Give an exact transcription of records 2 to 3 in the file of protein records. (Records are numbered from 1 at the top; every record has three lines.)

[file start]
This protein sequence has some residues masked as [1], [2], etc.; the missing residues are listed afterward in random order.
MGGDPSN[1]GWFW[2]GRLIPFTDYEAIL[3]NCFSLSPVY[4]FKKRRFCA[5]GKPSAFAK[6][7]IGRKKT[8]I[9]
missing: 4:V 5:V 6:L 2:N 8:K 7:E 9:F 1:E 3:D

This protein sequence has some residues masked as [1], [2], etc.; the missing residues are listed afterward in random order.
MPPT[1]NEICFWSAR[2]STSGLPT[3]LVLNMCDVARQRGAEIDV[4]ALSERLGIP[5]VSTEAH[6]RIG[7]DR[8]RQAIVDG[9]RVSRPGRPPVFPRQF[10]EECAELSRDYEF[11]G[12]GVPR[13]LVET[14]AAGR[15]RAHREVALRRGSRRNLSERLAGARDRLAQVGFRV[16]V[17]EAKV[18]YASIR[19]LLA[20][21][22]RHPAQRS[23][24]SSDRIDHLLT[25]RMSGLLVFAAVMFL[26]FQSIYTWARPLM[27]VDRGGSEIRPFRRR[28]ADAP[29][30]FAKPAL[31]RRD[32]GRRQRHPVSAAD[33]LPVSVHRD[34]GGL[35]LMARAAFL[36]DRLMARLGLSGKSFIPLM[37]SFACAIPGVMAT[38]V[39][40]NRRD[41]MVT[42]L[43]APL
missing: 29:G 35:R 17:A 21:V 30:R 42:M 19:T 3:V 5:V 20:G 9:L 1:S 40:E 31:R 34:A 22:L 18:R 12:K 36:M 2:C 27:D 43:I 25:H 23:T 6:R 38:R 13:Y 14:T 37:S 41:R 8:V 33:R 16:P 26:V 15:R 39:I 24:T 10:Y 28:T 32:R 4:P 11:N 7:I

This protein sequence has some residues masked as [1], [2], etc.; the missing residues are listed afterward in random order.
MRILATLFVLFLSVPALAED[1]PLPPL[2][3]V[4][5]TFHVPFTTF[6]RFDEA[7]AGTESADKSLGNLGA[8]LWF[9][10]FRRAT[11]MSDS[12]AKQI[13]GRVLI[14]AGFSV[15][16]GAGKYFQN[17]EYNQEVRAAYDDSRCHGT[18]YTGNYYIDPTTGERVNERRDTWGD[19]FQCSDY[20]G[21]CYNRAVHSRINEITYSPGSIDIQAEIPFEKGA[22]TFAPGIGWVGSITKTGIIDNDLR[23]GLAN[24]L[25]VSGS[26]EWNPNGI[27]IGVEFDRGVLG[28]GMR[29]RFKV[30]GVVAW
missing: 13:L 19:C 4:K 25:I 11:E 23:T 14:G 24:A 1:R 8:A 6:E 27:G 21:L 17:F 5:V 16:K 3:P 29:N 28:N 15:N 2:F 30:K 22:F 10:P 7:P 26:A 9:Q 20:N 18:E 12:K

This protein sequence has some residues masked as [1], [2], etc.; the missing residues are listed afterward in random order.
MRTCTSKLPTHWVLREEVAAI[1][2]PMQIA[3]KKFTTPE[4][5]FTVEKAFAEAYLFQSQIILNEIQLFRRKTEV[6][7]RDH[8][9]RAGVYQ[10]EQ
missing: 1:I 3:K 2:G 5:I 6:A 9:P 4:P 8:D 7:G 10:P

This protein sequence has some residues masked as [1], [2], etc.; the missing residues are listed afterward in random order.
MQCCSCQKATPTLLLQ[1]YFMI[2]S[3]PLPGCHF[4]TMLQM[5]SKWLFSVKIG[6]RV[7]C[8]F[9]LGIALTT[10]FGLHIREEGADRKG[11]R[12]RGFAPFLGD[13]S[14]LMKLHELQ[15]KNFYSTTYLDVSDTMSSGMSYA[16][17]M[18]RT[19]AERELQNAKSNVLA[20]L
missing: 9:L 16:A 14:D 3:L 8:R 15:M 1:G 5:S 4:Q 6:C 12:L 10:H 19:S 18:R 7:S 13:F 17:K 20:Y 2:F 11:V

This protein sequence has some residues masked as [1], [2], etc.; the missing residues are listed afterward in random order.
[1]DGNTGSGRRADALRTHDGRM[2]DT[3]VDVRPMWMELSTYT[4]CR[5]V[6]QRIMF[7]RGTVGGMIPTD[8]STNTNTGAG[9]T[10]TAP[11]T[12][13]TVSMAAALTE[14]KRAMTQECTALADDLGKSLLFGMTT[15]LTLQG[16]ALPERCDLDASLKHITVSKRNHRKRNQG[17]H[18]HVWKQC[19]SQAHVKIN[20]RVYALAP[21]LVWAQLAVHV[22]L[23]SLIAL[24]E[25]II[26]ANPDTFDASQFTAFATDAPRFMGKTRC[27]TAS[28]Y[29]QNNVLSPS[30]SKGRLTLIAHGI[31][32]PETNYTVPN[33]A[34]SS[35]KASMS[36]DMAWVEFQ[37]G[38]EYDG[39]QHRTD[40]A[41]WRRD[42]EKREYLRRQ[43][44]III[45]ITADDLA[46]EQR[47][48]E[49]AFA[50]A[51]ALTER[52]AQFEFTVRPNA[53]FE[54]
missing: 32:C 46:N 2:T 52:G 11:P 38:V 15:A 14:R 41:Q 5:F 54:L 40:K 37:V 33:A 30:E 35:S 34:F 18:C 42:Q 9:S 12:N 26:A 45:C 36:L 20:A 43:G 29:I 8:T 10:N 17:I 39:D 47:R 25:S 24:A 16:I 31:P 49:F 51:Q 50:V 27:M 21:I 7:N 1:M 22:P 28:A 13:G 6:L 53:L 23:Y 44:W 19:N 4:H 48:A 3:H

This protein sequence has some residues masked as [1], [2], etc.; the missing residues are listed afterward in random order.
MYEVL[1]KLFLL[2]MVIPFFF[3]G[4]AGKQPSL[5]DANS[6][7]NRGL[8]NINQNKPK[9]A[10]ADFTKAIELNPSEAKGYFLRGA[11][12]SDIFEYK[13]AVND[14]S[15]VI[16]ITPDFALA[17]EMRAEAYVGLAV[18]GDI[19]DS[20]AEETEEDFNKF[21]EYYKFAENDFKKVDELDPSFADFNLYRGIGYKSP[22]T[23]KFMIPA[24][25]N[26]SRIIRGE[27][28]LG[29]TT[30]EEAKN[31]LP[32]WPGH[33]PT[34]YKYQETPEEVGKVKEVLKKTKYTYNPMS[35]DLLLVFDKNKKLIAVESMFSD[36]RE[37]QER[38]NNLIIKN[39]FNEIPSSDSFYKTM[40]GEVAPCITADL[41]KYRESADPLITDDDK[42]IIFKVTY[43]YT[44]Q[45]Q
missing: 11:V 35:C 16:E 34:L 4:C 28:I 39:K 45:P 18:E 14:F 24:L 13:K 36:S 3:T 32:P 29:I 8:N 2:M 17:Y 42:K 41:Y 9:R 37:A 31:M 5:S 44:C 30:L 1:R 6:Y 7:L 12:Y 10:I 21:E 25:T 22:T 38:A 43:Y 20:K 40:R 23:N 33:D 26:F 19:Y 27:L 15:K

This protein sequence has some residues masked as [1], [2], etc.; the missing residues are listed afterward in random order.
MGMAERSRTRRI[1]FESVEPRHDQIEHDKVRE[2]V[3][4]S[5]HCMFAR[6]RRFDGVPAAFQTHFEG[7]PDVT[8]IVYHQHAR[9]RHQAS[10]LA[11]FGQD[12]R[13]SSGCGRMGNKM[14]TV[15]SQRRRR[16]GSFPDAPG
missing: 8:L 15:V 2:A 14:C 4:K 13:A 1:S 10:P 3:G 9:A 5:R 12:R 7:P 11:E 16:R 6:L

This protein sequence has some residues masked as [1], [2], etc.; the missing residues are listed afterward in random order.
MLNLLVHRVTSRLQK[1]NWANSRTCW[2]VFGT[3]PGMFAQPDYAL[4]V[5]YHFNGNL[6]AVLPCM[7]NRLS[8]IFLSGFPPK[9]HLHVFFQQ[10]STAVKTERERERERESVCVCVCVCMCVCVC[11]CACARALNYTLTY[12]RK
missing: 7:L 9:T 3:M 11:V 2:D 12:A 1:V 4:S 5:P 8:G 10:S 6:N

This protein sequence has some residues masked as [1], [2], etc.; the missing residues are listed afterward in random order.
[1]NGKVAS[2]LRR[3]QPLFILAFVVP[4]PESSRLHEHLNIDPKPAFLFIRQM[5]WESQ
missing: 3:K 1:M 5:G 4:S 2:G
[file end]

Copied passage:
This protein sequence has some residues masked as [1], [2], etc.; the missing residues are listed afterward in random order.
MPPT[1]NEICFWSAR[2]STSGLPT[3]LVLNMCDVARQRGAEIDV[4]ALSERLGIP[5]VSTEAH[6]RIG[7]DR[8]RQAIVDG[9]RVSRPGRPPVFPRQF[10]EECAELSRDYEF[11]G[12]GVPR[13]LVET[14]AAGR[15]RAHREVALRRGSRRNLSERLAGARDRLAQVGFRV[16]V[17]EAKV[18]YASIR[19]LLA[20][21][22]RHPAQRS[23][24]SSDRIDHLLT[25]RMSGLLVFAAVMFL[26]FQSIYTWARPLM[27]VDRGGSEIRPFRRR[28]ADAP[29][30]FAKPAL[31]RRD[32]GRRQRHPVSAAD[33]LPVSVHRD[34]GGL[35]LMARAAFL[36]DRLMARLGLSGKSFIPLM[37]SFACAIPGVMAT[38]V[39][40]NRRD[41]MVT[42]L[43]APL
missing: 29:G 35:R 17:A 21:V 30:R 42:M 19:T 3:V 5:V 20:G 9:L 1:S 40:E 31:R 34:A 22:L 18:R 12:K 36:M 2:C 27:D 43:I 25:H 23:T 6:R 38:R 13:Y 14:T 37:S 41:R 8:V 33:R 16:P 26:V 15:R 39:I 24:T 10:Y 28:T 32:R 4:P 11:N 7:I

This protein sequence has some residues masked as [1], [2], etc.; the missing residues are listed afterward in random order.
MRILATLFVLFLSVPALAED[1]PLPPL[2][3]V[4][5]TFHVPFTTF[6]RFDEA[7]AGTESADKSLGNLGA[8]LWF[9][10]FRRAT[11]MSDS[12]AKQI[13]GRVLI[14]AGFSV[15][16]GAGKYFQN[17]EYNQEVRAAYDDSRCHGT[18]YTGNYYIDPTTGERVNERRDTWGD[19]FQCSDY[20]G[21]CYNRAVHSRINEITYSPGSIDIQAEIPFEKGA[22]TFAPGIGWVGSITKTGIIDNDLR[23]GLAN[24]L[25]VSGS[26]EWNPNGI[27]IGVEFDRGVLG[28]GMR[29]RFKV[30]GVVAW
missing: 13:L 19:C 4:K 25:I 11:E 23:T 14:G 24:A 1:R 8:A 6:E 27:G 21:L 17:F 5:V 16:K 3:P 29:N 28:N 15:N 2:F 30:K 22:F 10:P 7:P 26:A 9:Q 20:N 18:E 12:K